With the 2016 Olympics just within reach, we can all rest assured knowing that by law, the U.S. Women’s National Team (“USWNT”) cannot strike and will be participating in the 2016 Olympics.
A recent decision by Judge Coleman held that, the player’s union had given General Counsel John B. Langel authority to integrate the terms of the expired 2005 collective bargaining agreement (“CBA”) into a 2013 memorandum that extended the terms of the CBA until the end of 2016. The memo incorporates unmodified terms of the 2005 CBA, including the no-strike, no lockout provision, and that Langel had apparent authority to execute the memorandum. Since a majority of the players signed off on that memorandum, the current CBA is still intact.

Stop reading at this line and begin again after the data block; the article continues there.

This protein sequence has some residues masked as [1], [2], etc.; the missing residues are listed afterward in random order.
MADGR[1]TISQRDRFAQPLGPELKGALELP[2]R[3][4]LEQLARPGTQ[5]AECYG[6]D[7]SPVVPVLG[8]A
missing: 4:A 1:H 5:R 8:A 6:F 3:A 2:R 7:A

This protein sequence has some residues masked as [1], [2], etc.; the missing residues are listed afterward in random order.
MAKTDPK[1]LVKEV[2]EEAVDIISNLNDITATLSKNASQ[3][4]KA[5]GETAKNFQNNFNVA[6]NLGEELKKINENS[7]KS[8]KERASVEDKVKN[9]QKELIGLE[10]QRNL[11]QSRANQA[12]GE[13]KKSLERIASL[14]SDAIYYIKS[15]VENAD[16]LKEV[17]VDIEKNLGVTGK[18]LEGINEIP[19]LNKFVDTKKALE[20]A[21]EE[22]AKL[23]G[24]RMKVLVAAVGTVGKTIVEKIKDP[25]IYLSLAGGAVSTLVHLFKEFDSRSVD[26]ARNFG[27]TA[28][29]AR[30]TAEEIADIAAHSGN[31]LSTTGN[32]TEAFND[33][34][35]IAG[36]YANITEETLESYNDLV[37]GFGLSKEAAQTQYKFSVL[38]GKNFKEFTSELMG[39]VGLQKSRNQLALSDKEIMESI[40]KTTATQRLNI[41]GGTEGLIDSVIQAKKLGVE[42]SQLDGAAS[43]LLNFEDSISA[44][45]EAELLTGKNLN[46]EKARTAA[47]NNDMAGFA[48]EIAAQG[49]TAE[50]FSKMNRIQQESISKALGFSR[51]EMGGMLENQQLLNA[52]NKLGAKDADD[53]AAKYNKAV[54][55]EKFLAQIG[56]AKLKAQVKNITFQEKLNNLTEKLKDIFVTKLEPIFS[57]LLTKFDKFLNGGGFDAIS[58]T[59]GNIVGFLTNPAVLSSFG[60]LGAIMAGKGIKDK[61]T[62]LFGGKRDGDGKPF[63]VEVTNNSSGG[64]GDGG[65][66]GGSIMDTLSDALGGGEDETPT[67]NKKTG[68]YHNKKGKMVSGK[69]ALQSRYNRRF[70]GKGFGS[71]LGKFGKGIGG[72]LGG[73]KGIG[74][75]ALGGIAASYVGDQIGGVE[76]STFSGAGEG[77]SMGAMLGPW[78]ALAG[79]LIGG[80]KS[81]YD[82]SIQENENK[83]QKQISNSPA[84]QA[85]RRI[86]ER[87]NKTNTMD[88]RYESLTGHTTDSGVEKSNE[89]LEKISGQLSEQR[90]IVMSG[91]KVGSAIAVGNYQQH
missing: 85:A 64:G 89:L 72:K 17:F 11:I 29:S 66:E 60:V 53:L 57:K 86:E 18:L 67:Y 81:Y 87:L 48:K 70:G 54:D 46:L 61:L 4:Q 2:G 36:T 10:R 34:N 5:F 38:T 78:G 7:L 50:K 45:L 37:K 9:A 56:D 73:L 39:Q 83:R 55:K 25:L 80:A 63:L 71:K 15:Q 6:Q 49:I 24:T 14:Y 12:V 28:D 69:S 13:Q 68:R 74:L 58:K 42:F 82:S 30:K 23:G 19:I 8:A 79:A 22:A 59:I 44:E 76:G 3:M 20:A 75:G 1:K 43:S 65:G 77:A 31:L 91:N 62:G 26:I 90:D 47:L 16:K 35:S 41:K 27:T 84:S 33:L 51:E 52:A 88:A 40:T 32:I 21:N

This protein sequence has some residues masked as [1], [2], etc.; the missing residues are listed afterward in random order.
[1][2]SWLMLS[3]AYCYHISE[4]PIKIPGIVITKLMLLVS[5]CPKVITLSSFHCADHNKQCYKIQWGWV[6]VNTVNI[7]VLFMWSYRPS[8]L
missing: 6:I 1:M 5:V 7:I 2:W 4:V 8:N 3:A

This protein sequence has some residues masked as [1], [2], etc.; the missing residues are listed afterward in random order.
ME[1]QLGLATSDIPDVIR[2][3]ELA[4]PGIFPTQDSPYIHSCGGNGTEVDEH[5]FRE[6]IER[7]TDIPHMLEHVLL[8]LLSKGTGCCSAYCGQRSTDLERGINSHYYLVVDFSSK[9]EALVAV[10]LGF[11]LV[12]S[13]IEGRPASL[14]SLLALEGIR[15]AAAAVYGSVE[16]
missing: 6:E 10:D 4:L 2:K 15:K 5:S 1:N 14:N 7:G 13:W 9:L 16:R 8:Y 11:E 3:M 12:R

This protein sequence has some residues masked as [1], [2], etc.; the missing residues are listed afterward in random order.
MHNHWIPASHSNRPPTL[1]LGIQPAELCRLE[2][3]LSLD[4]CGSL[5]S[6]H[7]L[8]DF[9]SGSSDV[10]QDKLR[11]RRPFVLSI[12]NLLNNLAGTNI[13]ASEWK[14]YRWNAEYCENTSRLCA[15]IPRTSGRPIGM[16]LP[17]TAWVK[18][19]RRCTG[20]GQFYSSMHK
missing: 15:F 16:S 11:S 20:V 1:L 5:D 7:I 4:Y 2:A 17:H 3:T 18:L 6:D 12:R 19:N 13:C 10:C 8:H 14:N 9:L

The players were looking to have the option to strike or threaten a strike in hopes of better playing conditions. Player’s counsel had argued that the contract expired in February and that the players intended to terminate the memorandum. They also made arguments that a no-strike provision was not explicitly spelled out in the memorandum. However, Judge Coleman ruled that a CBA may be partly or wholly oral, and a written CBA can be modified orally. Therefore, there is no need for the memo to explicitly state a no-strike provision. The Court granted summary judgment in favor of the U.S. Soccer Federation (USSF).
This case is separate from a federal complaint filed by several high-profile players against U.S. Soccer in March, when they accused the federation of wage bias. The outcome of this case is completely unrelated, and does not effect the outcome of the wage bias case. While this is somewhat of a loss for USWNT, it is most certainly a win for fans.